When thinking about what herbs are deeply powerful and supportive of almost every part of the body, Yarrow comes to mind quickly. This herb has seemingly endless medicinal uses and also has long been associated with mysticism, divination and the occult. It's a good remedy for colds and flus, digestive complaints of various kinds, menstrual issues, wounds, bites, stings and many more maladies.
Yarrow Key Information
Common Name: Yarrow
Latin Name: Achillea millefolium
Plant description: Aromatic perennial, grows up to 3 ft. Has alternate leaves that are finely pinnate, like ferns. White and pink ray flowers grow in flat-topped heads. Forms large mats of interconnected roots and leaves.
Parts used: whole plant, predominantly aerial parts (flowers highest in aromatics, foliage higher in tannins, roots have complex resins that are aromatic)
How to harvest: harvest aerial parts in early Summer or Fall when the plant is in flower (make sure you have permission from the plant and landowner and are sure the plants aren’t sprayed with any chemicals)
Yarrow's Herbal Actions
Diaphoretic (one of the best, very smart, knows when to cool and when to heat)
What Can I Use Yarrow For?
Perhaps one of the most well-known uses of Yarrow is for colds and flus. It is a superior diaphoretic that tunes into your body, helping raise and lower your temperature as a fever progresses. It is great mixed with other herbs for a holistic cold and flu remedy. The combinations are endless, but Mint, Elderflower and Yarrow make a delightful pairing.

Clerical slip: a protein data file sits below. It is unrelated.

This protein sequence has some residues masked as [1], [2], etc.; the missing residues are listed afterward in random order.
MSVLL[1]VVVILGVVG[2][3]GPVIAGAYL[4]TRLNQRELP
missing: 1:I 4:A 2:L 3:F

Just be careful because Yarrow is very bitter and astringent and can quickly make a delicious infusion taste like some serious medicine if you add too much.
To that end, Achillea millefolium’s bitter and carminative properties make it an excellent digestive aid. It can be good for general digestive support, but is also a powerful ally for recovering from Gastroenteritis, diarrhea, or any intestinal issue with lingering irritability (it’s a great anti-inflammatory herb). Yarrow is even antimicrobial against Shigella, and is good combined with Echinacea to fight off that nasty infection.
Yarrow is also an excellent blood tonic that can be used for blood purification. It improves venous circulation and also lowers high blood pressure. This is because Yarrow dilates blood vessels, working like conventional ACE inhibitors. Achillea millefolium also tones blood vessels and can help heal varicose veins, especially when applied topically.
This herb is also a superb menstrual aid. It helps to regulate your cycle and can ease period pain. As an emmenagogue, it can stimulate menstrual bleeding and help you keep things moving along. However, it also has strong styptic qualities and can actually slow and stop heavy menstrual bleeding, especially when taken cold (think tincture form).